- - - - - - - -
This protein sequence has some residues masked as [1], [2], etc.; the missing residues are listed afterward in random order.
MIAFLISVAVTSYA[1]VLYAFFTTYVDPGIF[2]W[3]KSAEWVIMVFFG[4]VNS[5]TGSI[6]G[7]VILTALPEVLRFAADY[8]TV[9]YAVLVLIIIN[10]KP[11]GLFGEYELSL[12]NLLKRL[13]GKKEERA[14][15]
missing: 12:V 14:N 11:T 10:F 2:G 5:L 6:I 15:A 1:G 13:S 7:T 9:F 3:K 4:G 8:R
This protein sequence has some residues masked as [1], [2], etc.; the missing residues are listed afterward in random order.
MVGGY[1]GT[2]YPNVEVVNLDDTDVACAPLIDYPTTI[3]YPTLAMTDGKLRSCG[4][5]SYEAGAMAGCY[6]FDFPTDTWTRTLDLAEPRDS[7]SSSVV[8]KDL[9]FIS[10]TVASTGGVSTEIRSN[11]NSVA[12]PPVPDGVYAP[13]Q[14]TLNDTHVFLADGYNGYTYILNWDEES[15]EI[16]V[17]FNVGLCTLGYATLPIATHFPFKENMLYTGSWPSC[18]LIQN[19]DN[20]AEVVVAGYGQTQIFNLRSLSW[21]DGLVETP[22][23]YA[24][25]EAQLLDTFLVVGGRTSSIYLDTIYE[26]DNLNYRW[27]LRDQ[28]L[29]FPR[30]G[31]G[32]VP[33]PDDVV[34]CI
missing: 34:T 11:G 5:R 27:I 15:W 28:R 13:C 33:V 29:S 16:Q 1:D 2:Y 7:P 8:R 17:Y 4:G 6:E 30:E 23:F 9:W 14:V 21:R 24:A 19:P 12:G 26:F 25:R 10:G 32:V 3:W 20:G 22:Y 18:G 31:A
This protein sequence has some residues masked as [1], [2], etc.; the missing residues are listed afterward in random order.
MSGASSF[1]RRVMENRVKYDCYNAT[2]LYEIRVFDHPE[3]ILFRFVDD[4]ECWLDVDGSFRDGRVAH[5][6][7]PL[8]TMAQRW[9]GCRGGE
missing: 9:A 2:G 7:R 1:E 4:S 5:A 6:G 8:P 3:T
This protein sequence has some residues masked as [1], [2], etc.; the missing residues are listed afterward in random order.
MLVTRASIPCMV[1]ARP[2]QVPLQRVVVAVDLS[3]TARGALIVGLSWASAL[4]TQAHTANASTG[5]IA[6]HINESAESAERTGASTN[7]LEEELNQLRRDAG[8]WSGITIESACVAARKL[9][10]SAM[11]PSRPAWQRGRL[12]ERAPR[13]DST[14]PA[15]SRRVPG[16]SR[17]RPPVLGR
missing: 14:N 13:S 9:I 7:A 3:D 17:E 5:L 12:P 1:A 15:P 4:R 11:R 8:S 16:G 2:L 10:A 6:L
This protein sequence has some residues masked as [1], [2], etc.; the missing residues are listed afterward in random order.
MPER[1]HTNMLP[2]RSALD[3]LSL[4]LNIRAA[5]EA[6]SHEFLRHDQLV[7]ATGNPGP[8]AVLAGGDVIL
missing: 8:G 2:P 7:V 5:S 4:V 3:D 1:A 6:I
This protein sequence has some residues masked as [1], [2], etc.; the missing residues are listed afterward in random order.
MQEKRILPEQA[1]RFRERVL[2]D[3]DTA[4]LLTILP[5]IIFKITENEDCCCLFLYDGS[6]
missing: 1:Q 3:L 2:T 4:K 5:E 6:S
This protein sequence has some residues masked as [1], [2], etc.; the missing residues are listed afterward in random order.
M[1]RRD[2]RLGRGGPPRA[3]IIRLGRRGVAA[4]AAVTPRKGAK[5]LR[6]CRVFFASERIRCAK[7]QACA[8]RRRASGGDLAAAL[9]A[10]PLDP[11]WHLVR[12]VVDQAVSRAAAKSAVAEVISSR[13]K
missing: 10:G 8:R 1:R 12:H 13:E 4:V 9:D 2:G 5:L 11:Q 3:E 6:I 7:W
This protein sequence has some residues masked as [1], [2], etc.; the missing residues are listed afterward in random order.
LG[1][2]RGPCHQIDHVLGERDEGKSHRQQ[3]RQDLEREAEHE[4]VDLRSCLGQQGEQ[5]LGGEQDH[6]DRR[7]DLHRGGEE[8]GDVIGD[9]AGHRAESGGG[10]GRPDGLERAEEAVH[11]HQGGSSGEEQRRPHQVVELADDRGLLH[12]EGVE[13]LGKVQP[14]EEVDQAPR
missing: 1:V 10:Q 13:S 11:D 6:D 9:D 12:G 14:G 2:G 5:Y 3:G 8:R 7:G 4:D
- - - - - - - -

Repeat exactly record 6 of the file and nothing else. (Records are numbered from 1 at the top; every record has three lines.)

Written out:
This protein sequence has some residues masked as [1], [2], etc.; the missing residues are listed afterward in random order.
MQEKRILPEQA[1]RFRERVL[2]D[3]DTA[4]LLTILP[5]IIFKITENEDCCCLFLYDGS[6]
missing: 1:Q 3:L 2:T 4:K 5:E 6:S